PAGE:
Customer Reviews

4.0 out of 5 stars
Share your thoughts with other customers

Most Helpful Customer Reviews

3 of 3 people found the following review helpful By maple syrup on December 15, 2008
This documentary tells a complicated story of three prisoners and their plights in Louisiana prison.
Their stories are very complicated and much background detail is covered in this film. It looks like some (or all of it) was shot before Hurricane Katrina in 2005. The film definitely shows extensive evidence of some kind of prison or government frame up to solve a brutal crime that happened behind prison walls. I would recommend this film for people interested in the Black Panther Party, the American prison system failures, and compelling biographies.
Comment Was this review helpful to you? Yes No Sending feedback...
Thank you for your feedback. If this review is inappropriate, please let us know.
Sorry, we failed to record your vote. Please try again
1 of 1 people found the following review helpful By Ann Garrison on October 14, 2013
I've watched this twice since Herman Wallace's release on October 2nd and death on October 4th. Powerful film with important historical context. I clipped the audio of Herman reciting a poem he wrote for the KPFA Radio News on his memorial service and funeral.
Comment Was this review helpful to you? Yes No Sending feedback...
Thank you for your feedback. If this review is inappropriate, please let us know.
Sorry, we failed to record your vote. Please try again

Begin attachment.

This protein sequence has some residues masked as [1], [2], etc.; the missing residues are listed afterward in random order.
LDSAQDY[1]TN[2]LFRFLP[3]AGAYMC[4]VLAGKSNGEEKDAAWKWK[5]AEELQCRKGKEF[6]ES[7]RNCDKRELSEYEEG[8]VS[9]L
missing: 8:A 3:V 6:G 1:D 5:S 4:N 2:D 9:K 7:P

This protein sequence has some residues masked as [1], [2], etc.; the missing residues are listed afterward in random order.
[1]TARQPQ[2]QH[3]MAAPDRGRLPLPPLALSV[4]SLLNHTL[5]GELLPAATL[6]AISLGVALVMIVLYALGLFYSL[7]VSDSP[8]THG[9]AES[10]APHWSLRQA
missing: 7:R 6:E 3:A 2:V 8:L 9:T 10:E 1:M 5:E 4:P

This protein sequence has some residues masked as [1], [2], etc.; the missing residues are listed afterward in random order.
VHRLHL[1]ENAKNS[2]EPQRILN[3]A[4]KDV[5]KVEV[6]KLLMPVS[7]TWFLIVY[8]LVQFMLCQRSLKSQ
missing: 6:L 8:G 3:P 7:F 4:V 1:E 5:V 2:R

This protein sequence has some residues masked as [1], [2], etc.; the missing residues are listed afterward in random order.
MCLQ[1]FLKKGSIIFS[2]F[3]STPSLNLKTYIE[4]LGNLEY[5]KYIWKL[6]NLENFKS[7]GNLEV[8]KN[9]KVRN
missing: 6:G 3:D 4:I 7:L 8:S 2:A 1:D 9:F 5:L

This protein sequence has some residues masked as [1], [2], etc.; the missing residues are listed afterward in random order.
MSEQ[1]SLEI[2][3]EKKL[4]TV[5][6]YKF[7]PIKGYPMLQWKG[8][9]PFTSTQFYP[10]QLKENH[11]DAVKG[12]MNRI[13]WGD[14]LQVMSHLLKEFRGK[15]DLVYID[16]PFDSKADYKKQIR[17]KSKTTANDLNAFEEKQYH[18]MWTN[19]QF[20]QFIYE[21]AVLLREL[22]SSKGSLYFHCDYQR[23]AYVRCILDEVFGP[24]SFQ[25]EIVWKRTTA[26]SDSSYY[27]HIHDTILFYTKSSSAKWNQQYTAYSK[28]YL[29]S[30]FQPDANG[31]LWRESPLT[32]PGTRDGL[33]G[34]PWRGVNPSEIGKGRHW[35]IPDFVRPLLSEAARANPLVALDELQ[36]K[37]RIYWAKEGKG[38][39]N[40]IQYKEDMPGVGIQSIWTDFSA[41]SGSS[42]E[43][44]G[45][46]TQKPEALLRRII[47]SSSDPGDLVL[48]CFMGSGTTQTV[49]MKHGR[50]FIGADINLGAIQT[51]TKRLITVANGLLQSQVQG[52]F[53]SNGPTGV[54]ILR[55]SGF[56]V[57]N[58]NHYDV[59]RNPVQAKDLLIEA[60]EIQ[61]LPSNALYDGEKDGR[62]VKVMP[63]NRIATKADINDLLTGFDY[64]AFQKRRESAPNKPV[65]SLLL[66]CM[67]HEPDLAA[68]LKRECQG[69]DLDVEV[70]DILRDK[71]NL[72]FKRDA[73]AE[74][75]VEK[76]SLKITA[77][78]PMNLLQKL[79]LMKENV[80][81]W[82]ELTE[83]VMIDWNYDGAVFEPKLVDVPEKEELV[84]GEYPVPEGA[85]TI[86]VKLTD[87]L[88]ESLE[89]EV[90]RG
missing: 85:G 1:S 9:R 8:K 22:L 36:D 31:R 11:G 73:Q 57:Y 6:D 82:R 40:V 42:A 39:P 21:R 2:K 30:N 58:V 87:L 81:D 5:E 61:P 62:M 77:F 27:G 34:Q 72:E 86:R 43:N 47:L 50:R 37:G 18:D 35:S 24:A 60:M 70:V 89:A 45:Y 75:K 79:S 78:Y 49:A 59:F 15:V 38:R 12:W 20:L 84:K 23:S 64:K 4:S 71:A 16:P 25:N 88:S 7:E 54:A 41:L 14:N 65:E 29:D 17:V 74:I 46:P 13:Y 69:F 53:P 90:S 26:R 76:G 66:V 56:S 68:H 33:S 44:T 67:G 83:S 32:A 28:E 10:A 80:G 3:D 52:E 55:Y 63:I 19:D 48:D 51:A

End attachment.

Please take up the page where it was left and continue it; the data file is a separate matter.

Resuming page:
3 of 4 people found the following review helpful By Colin OH on August 5, 2008
First off, it is PM Press that is putting this out. This is a story that needs to be told, see it, show it to others, talk.
I think it is important that more people see the living history of the struggle. These are not just names in a book, mere statistics. These are real individuals in resistance.
Comment Was this review helpful to you? Yes No Sending feedback...
Thank you for your feedback. If this review is inappropriate, please let us know.
Sorry, we failed to record your vote. Please try again
By anthony c burns on October 18, 2014
Great documentary!
Comment Was this review helpful to you? Yes No Sending feedback...
Thank you for your feedback. If this review is inappropriate, please let us know.
Sorry, we failed to record your vote. Please try again
0 of 10 people found the following review helpful By upnort on November 21, 2010
Verified Purchase
This "documentary" was highly selective in the material chosen to represent and reinforce the producer's predetermined conclusions. Having been to Angola numerous times to visit inmates, it is obvious to me that the producers of this film have a very negative agenda that does not mirror the reality of today's Angola. Injustice exists, to be sure, but the vast conspiracy mentality is indefensible. Broad strokes were used to paint a very negative and false portrayal of the warden and the institution. A waste of time.
Comment Was this review helpful to you? Yes No Sending feedback...
Thank you for your feedback. If this review is inappropriate, please let us know.
Sorry, we failed to record your vote. Please try again

Customers Who Bought This Item Also Bought


Forums

There are no discussions about this product yet.
Be the first to discuss this product with the community.
Start a new discussion
Topic:
First post:
Prompts for sign-in